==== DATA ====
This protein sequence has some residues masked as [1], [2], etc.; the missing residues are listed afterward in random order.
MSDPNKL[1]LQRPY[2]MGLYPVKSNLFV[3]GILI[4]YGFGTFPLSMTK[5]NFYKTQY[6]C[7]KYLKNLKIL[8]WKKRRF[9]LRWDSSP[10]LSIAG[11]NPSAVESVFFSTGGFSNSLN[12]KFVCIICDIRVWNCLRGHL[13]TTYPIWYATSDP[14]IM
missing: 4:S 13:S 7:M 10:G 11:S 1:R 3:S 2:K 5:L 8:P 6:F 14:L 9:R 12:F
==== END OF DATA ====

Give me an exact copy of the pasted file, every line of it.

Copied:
This protein sequence has some residues masked as [1], [2], etc.; the missing residues are listed afterward in random order.
MSDPNKL[1]LQRPY[2]MGLYPVKSNLFV[3]GILI[4]YGFGTFPLSMTK[5]NFYKTQY[6]C[7]KYLKNLKIL[8]WKKRRF[9]LRWDSSP[10]LSIAG[11]NPSAVESVFFSTGGFSNSLN[12]KFVCIICDIRVWNCLRGHL[13]TTYPIWYATSDP[14]IM
missing: 4:S 13:S 7:M 10:G 11:S 1:R 3:S 2:K 5:L 8:P 6:F 14:L 9:R 12:F